A Song of Earth

A bird AND a plane

 

I wonder if the birds envy the planes,

If their ancestral stories of tell of times long and long ago,

Times when they were closer to God

Than any other being to walk across

This sacred Earth,

A time when seagulls laughed their taunting cry

As shoreward they soared,

A time when the youth were held in line,

And the elders were wiser by far,

A time when the air was purer,

And the sky was bluer,

And when you landed and looked up

And up

And up,

You could see not a paltry smattering of stars,

But rather, the glory of the universe herself,

The face of the Goddess each night revealed,

The broad brushstroke of her lips

Wrapped around the words

Of a love song about her home;

Her eyes sparkling

As she sung songs of Earth.

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Sorrowfully, I Saw You

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I saw you on the train the other day,

Crying out under the burden

Of someone else’s sorrows,

Or at least I imagined that it was you,

And that you were crying,

And that the sorrows were not your own.

 

I saw you down the hall as well,

Standing in perfect stillness,

Knees bent under the weight

Of our caprice,

Head bowed as if in prayer,

Or at least I pretended it was you,

And maybe even said a prayer of my own

To the Old Gods we used to howl to,

When the moon was full of joy,

And so were we.

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I Wanted to Write You Into a Love Poem

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I wanted to write you into a love poem,

But all I can conjure

Is a picture of a girl crying off her mascara

On a stoop in the south of Chicago,

Smeared burgundy lips wrapped around

One

Thin cigarette,

And the man she used to love

Entering the scene upon his exit

From the doorway with it’s crumbling yellow paint,

Pale, now, in the rising moonlight,

Faded from

Two

Decades of wind and rain,

And the gun he’s hiding behind his back –

“Come in,” he says to her –

Voice shaking in the cold December night,

And she says

Three

Words in return,

Breath rising like a halo around her lips,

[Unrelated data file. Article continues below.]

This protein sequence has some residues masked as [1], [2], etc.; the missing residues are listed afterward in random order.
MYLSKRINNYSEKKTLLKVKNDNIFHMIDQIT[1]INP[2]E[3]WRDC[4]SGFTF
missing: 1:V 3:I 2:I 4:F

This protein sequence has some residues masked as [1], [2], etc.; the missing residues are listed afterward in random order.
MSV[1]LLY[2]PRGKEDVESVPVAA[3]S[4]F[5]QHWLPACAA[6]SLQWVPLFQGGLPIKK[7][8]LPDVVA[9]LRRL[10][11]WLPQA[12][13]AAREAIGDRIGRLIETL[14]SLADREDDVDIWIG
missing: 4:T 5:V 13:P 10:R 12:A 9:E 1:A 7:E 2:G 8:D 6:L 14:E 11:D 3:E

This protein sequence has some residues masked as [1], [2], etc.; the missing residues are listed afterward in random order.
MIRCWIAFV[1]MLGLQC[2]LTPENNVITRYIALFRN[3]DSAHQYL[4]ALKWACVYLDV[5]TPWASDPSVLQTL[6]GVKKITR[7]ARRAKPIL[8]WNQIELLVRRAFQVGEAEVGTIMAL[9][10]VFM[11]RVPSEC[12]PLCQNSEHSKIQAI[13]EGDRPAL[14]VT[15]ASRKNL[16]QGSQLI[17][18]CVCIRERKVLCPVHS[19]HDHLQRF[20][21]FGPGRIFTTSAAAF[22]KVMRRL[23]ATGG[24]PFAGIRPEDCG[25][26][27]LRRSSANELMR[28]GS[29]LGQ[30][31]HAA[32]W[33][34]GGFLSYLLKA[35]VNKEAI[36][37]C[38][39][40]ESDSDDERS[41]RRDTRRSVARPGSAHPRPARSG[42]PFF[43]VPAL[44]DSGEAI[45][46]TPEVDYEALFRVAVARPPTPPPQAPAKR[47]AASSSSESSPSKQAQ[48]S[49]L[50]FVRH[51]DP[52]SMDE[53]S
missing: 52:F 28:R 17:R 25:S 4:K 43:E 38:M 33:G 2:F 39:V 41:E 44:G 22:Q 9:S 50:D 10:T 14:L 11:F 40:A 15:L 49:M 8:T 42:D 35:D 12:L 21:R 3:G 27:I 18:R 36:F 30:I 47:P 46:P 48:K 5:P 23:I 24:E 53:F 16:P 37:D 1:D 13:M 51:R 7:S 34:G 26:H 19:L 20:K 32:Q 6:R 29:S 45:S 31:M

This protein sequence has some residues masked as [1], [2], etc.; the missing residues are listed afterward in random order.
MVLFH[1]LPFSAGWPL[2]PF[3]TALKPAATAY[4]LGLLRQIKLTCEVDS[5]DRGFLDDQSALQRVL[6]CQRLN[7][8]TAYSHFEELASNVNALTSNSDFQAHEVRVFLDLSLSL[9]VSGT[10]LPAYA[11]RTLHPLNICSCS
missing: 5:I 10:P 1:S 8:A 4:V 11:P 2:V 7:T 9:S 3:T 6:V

But it’s lost to the wicked wind,

And he raises his hand and puts

Four

Slim, flattening bullets

Into her, and the

Five

Children they had together

Come running

Just as the church bells ring,

Announcing the arrival of the hour

Six.

The Voyage

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Distant and void,

Frigid and alone,

Far from where they started,

Yet no closer to where they’re meant to be,

Are two lonely little spacecraft

Tasked with filling the silent spaces between the stars

With the riotous song of the human dream,

Themselves dreaming of an ending,

A point in space and time

When they can rest,

And where they can find themselves spinning

Around some distant star unlike our own

On a collision course,

A billion years from now,

When humanity is but a ghost,

Echoing, lonely and lost,

Around the epicenter of a stage called Earth,

On which their song was sung,

Upon which their battles were lost and won,

From whose green and blue depths

 They launched two small voyagers

Just to say,

“We were here.”

Summer’s Ending Soon

Summer is what summer has always been.

It’s that moment in July

When you realize,

“Summer’s ending soon,”

And there is not a thing you can do

To stop the turning of the Earth,

Or the motions of the planets,

Or the revolution of the stars in their orbits

Around some distant galactic hub

Which I have and will never see,

Yet am assured by the most veritable authorities

Exists,

Somewhere impossibly distant from here,

Beyond the boundless distance between the stars,

Across time and space,

Itself turning with the eons,

Hurtling through space

On a collision course with its neighbor,

And I suppose I can relate

But then again, maybe not;

Maybe there are just some things beyond

The boundaries of what is relative and relatable

To the human experience,
Which is also something

I have never seen,

But which my humanity,

And your humanity,

And our collective humanity

Demands the existence of.

Summer is what summer has always been –

Our humanity at its finest,

Life and death balanced together on the edge of a knife,

Dancing with one another on the head of a pin,

Which brings into question once more

Just how many angels can, in fact,

Dance their divinity away on such a surface;

I say that the answer lies somewhere near the square root

Of the number two;

No one else seems to agree.

Endings

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At the height of summer,

It’s easy to forget

That the sun also rises

On the day after you fail to,

That time still passes,

That you cannot stay forever this young,

That the stars still change

With the rotation of the Earth,

And that you still do not revolve with them.

That the moment ends,

And never comes again.

Autumn

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Autumn arrived

Much in the same way it always does,

With a blustering gust of wind

And a hint of chill in the air.

 

It came for me

While I was asleep,

The turning of the Earth

And the motions of the Heavens

Colluding to bring about the fall

Of all those brittle, bright-colored leaves

From their summertime stations.

 

Fall entered stage-right, and I?

I stood, enraptured, as She came closer,

Caught utterly unawares by her presence,

Not realizing that summer had gone

Until it was already far too late

To mourn its passing.